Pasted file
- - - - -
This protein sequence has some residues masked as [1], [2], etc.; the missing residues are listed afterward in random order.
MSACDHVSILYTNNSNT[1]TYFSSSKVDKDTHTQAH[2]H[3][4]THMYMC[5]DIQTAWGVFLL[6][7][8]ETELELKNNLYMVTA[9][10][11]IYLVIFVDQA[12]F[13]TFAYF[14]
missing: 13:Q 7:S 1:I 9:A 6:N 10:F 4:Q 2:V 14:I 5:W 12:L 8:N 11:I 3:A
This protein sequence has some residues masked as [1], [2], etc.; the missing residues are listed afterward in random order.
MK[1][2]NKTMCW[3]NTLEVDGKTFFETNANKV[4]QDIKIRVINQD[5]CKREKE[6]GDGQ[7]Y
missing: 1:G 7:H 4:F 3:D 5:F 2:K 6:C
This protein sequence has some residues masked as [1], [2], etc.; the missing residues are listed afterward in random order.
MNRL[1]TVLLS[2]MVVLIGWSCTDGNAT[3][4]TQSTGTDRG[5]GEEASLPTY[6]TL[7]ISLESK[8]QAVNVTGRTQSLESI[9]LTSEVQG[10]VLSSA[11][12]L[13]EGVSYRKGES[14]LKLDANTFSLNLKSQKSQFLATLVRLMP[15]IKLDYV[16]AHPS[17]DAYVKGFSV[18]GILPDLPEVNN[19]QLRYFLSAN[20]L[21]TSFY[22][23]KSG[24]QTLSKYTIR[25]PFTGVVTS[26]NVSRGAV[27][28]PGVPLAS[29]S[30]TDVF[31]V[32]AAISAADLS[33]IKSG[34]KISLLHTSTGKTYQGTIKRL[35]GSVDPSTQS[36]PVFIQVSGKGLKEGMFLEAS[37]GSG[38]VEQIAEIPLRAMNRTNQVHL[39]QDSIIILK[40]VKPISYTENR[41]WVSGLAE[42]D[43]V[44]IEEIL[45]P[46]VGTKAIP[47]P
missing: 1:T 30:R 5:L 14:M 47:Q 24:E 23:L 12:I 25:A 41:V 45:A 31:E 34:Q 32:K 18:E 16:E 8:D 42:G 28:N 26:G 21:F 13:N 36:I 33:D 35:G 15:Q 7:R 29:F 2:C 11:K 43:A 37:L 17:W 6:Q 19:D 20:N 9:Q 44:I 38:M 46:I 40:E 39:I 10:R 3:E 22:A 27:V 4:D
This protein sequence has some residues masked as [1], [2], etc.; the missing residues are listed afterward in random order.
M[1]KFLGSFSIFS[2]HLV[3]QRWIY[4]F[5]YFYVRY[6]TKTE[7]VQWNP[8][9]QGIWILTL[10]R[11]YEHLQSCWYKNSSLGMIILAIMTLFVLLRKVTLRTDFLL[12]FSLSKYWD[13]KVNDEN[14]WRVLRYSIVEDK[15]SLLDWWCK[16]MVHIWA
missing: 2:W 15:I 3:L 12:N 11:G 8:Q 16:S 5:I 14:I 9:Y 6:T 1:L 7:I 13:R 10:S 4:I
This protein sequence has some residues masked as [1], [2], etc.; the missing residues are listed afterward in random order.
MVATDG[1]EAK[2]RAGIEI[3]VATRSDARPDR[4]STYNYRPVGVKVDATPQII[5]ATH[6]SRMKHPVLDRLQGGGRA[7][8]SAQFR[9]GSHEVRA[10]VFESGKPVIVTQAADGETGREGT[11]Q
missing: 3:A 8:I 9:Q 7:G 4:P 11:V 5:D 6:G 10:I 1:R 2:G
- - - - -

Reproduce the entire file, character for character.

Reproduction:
This protein sequence has some residues masked as [1], [2], etc.; the missing residues are listed afterward in random order.
MSACDHVSILYTNNSNT[1]TYFSSSKVDKDTHTQAH[2]H[3][4]THMYMC[5]DIQTAWGVFLL[6][7][8]ETELELKNNLYMVTA[9][10][11]IYLVIFVDQA[12]F[13]TFAYF[14]
missing: 13:Q 7:S 1:I 9:A 6:N 10:F 4:Q 2:V 14:I 5:W 12:L 8:N 11:I 3:A
This protein sequence has some residues masked as [1], [2], etc.; the missing residues are listed afterward in random order.
MK[1][2]NKTMCW[3]NTLEVDGKTFFETNANKV[4]QDIKIRVINQD[5]CKREKE[6]GDGQ[7]Y
missing: 1:G 7:H 4:F 3:D 5:F 2:K 6:C
This protein sequence has some residues masked as [1], [2], etc.; the missing residues are listed afterward in random order.
MNRL[1]TVLLS[2]MVVLIGWSCTDGNAT[3][4]TQSTGTDRG[5]GEEASLPTY[6]TL[7]ISLESK[8]QAVNVTGRTQSLESI[9]LTSEVQG[10]VLSSA[11][12]L[13]EGVSYRKGES[14]LKLDANTFSLNLKSQKSQFLATLVRLMP[15]IKLDYV[16]AHPS[17]DAYVKGFSV[18]GILPDLPEVNN[19]QLRYFLSAN[20]L[21]TSFY[22][23]KSG[24]QTLSKYTIR[25]PFTGVVTS[26]NVSRGAV[27][28]PGVPLAS[29]S[30]TDVF[31]V[32]AAISAADLS[33]IKSG[34]KISLLHTSTGKTYQGTIKRL[35]GSVDPSTQS[36]PVFIQVSGKGLKEGMFLEAS[37]GSG[38]VEQIAEIPLRAMNRTNQVHL[39]QDSIIILK[40]VKPISYTENR[41]WVSGLAE[42]D[43]V[44]IEEIL[45]P[46]VGTKAIP[47]P
missing: 1:T 30:R 5:L 14:M 47:Q 24:E 23:L 12:I 25:A 41:V 45:A 31:E 34:Q 32:K 18:E 16:E 8:D 42:G 28:N 26:G 21:F 13:N 36:I 33:D 35:G 15:Q 7:R 29:F 2:C 11:K 43:A 37:L 17:W 6:Q 19:D 20:N 9:Q 44:I 38:M 46:I 40:E 39:I 10:R 3:E 22:A 27:V 4:D
This protein sequence has some residues masked as [1], [2], etc.; the missing residues are listed afterward in random order.
M[1]KFLGSFSIFS[2]HLV[3]QRWIY[4]F[5]YFYVRY[6]TKTE[7]VQWNP[8][9]QGIWILTL[10]R[11]YEHLQSCWYKNSSLGMIILAIMTLFVLLRKVTLRTDFLL[12]FSLSKYWD[13]KVNDEN[14]WRVLRYSIVEDK[15]SLLDWWCK[16]MVHIWA
missing: 2:W 15:I 3:L 12:N 11:G 8:Q 16:S 5:I 14:I 9:Y 6:T 1:L 7:I 13:R 10:S 4:I
This protein sequence has some residues masked as [1], [2], etc.; the missing residues are listed afterward in random order.
MVATDG[1]EAK[2]RAGIEI[3]VATRSDARPDR[4]STYNYRPVGVKVDATPQII[5]ATH[6]SRMKHPVLDRLQGGGRA[7][8]SAQFR[9]GSHEVRA[10]VFESGKPVIVTQAADGETGREGT[11]Q
missing: 3:A 8:I 9:Q 7:G 4:P 11:V 5:D 6:G 10:I 1:R 2:G